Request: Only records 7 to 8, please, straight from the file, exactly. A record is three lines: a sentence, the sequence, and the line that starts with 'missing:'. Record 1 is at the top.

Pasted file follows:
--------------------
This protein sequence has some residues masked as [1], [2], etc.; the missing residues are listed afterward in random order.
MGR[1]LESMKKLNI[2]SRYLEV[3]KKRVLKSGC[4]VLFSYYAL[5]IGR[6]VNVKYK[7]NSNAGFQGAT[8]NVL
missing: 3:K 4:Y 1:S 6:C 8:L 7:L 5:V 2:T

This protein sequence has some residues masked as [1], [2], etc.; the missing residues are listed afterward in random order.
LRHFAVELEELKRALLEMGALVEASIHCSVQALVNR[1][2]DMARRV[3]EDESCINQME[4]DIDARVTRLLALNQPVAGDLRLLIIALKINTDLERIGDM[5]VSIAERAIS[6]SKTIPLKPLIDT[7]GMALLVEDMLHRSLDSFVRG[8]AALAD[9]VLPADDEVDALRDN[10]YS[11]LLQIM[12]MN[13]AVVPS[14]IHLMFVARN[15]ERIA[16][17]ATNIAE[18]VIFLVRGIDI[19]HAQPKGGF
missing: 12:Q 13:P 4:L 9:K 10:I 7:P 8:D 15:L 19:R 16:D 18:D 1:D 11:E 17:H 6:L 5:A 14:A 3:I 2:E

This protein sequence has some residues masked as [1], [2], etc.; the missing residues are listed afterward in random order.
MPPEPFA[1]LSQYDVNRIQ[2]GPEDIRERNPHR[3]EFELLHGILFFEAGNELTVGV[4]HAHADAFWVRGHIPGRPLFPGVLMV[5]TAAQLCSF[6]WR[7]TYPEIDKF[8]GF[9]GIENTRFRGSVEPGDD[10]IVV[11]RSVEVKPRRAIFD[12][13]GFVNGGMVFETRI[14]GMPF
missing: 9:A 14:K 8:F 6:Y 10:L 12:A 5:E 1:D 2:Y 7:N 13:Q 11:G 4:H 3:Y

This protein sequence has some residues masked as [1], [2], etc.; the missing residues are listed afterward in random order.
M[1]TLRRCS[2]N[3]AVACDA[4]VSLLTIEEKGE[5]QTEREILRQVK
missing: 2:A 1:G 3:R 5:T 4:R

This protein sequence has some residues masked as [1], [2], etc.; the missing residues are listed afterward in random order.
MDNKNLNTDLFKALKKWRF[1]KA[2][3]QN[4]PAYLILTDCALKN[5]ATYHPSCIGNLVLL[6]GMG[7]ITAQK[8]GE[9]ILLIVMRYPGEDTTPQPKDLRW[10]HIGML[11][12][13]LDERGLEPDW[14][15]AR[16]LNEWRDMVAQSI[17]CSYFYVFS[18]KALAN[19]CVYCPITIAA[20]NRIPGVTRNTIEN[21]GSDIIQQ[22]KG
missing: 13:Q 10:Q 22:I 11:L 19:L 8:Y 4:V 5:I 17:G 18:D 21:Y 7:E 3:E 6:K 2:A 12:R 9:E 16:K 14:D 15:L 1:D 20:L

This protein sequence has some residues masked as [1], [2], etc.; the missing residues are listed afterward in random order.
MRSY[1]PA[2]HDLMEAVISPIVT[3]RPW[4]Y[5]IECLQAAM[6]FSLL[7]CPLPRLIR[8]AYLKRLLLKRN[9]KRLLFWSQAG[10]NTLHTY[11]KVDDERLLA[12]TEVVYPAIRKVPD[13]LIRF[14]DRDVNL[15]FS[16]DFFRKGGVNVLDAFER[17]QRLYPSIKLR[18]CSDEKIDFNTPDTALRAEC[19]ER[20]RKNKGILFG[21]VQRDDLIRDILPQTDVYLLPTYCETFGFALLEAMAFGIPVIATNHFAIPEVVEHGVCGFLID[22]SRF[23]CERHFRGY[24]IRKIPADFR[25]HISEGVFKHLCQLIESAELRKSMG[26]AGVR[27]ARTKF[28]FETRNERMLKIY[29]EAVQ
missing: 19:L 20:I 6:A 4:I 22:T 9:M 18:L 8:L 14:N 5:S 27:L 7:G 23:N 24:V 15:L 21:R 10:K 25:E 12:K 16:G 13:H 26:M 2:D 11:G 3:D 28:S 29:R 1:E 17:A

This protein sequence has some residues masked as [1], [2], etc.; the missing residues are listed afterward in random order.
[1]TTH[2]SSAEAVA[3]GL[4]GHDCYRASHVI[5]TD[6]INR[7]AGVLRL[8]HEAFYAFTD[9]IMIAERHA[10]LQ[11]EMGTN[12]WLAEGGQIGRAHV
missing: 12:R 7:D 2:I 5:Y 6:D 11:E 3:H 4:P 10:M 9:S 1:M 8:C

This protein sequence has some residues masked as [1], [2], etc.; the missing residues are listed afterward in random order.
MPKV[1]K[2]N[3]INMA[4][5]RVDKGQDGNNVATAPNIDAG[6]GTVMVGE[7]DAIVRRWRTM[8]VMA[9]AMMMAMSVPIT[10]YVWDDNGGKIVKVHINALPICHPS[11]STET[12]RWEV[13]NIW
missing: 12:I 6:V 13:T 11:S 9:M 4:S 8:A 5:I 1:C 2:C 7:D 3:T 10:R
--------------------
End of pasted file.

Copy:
This protein sequence has some residues masked as [1], [2], etc.; the missing residues are listed afterward in random order.
[1]TTH[2]SSAEAVA[3]GL[4]GHDCYRASHVI[5]TD[6]INR[7]AGVLRL[8]HEAFYAFTD[9]IMIAERHA[10]LQ[11]EMGTN[12]WLAEGGQIGRAHV
missing: 12:R 7:D 2:I 5:Y 6:D 11:E 3:H 4:P 10:M 9:S 1:M 8:C

This protein sequence has some residues masked as [1], [2], etc.; the missing residues are listed afterward in random order.
MPKV[1]K[2]N[3]INMA[4][5]RVDKGQDGNNVATAPNIDAG[6]GTVMVGE[7]DAIVRRWRTM[8]VMA[9]AMMMAMSVPIT[10]YVWDDNGGKIVKVHINALPICHPS[11]STET[12]RWEV[13]NIW
missing: 12:I 6:V 13:T 11:S 9:M 4:S 8:A 5:I 1:C 2:C 7:D 3:T 10:R